seemingly unassuming husband and wife, Des and Remeny Starritt, are at
the forefront of a new unlikely British initiative. Next month the
Starritts are formally launching a UK chapter of Christians United for
Israel, or CUFI, at a rally in Westminster, the heart of political
London. And helping CUFI off to a rousing start will be Pastor John
Hagee, founder of the group in the United States, one of the most
thunderous of evangelical preachers.
The Starritts are quietly
spoken and reticent — except when it comes to Israel. They were in
London last week to take part in the annual Christian Resources
Exhibition, which offers a wide spectrum of Christian takes and
accoutrements, from different kinds of church furniture to the coolest
sorts of clerical outfits.
And there, right in the middle of the
exhibitors, is a stall emblazoned with the slogan “Christians Against
Antisemitism,” CUFI’s first British campaign, with its logo of a burning
Star of David. These evangelicals are clearly no shy British
wallflowers, but an extremely out and proud group who are determined to
get their message across. (To be on the receiving end of this passionate
outpouring, as a British Jew, is slightly overwhelming.)
Starritt has given up his Swindon-based family business providing
management and administration services to become the CEO of British
CUFI. The couple’s three sons, aged 22, 30 and 34, together with their
wives, are also part of the CUFI team.
Decades ago Israeli dairy farmers confronted a quandary – how could they provide milk to a fast-growing population in a country that is two-thirds desert, with little grazing land?
They turned to technology, developing equipment that boosted output – from cooling systems to milk meters and biometrics – and have made Israeli cows the most productive in the world.
Science rules today, with cows’ health, output, genetics and fertility closely monitored by management systems. In kibbutzes, or communal farms, across the country, they line up by the dozens to enter climate-controlled sheds, awaiting the latest innovations in robotic milking that drive up efficiency.
This has put the country’s agricultural tech, and the companies that provide it, in demand around the world as – with populations and dairy consumption on the rise – traditional farming methods are no longer cutting it.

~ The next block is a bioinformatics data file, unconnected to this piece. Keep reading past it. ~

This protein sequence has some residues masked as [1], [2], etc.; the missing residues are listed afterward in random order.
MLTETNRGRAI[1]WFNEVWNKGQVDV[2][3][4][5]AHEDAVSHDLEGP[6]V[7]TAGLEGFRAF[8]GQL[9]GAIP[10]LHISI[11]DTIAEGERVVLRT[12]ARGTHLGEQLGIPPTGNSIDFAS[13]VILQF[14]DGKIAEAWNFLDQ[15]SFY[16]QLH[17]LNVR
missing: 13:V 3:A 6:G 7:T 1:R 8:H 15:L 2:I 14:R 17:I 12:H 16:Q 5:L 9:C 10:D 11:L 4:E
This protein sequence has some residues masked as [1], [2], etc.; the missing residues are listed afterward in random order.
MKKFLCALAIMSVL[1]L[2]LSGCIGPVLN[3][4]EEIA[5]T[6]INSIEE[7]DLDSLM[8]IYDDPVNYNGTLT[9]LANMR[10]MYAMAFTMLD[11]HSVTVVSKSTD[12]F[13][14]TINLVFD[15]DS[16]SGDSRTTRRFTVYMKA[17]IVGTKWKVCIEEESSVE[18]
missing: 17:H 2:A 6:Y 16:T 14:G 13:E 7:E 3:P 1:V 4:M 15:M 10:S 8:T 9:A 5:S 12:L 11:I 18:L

Smallholder and grazing farms are, for the most part, not competitive. Large, mechanised farms that intensely monitor production and maximise yields are the order of the day.
For more than 1.5 billion people without adequate access to electricity, keeping milk fresh is a Sisyphean battle. But new research by Israeli researchers that short pulsed electric fields can be used to kill milk-contaminating bacteria could make storing milk outside the refrigerator possible.
Through a process called electroporation, bacterial cell membranes are selectively damaged. According to lead investigator Dr. Alexander Golberg, of Tel Aviv University’s Porter School of Environmental Studies, applying this process intermittently prevents bacteria proliferation in stored milk, potentially increasing its shelf life.
According to the study, pulsed electric fields, an emerging technology in the food industry that has been shown to effectively kill multiple food-born microorganisms, could provide an alternative, non-thermal pasteurization process. The stored milk is periodically exposed to high-voltage, short pulsed electric fields that kill the bacteria.
The energy required can come from conventional sources or from the sun. The technology is three times more energy-efficient than boiling and almost twice as energy efficient as refrigeration.
US pop rockers One Republic played their first ever Israeli concert in Tel Aviv Thursday night to 20,000 adoring fans – and they vowed it wouldn’t be their last.
Frontman and songwriter Ryan Tedder kept the crowd dancing to the band’s infectious music – and applauding his support for the Jewish state.
“I know a lot of acts cancel on you and I think it’s kind of bullshit,” he said to a resounding cheer at Hayarkon Park. “I don’t know if it’s the way we were raised, but we don’t take sides. We just love people.”
The rest of the show – with bandmates Brent Kutzle, Eddie Fisher, Drew Brown and Zach Filkins – was devoted to the Colorado-based band’s impressive array of hits, including “Apologize,” “Counting Stars,” “All the Right Moves” and “Stop and Stare.” It was clear from their very first moment on stage that they came here to perform – and give it their all. The band played cello, Spanish guitar, violin and of course piano, drums, bass and everything in between. At times they moved closer to the audience and Tedder regularly reached out into the crowd as he sang, always to cheers of delight.
The rhythm guitarist of the band OneRepublic, Drew Brown, has given one of the most undeniably pro-Israel interviews I have heard by a celebrity or artist in a long time.
Mottle Wolfe of Voice of Israel gives the interview and asks him about his experiences here in the country. But what I loved most about this interview is at 8:15 where Wolfe directly asks Brown if Roger Waters called him and he gives this reply: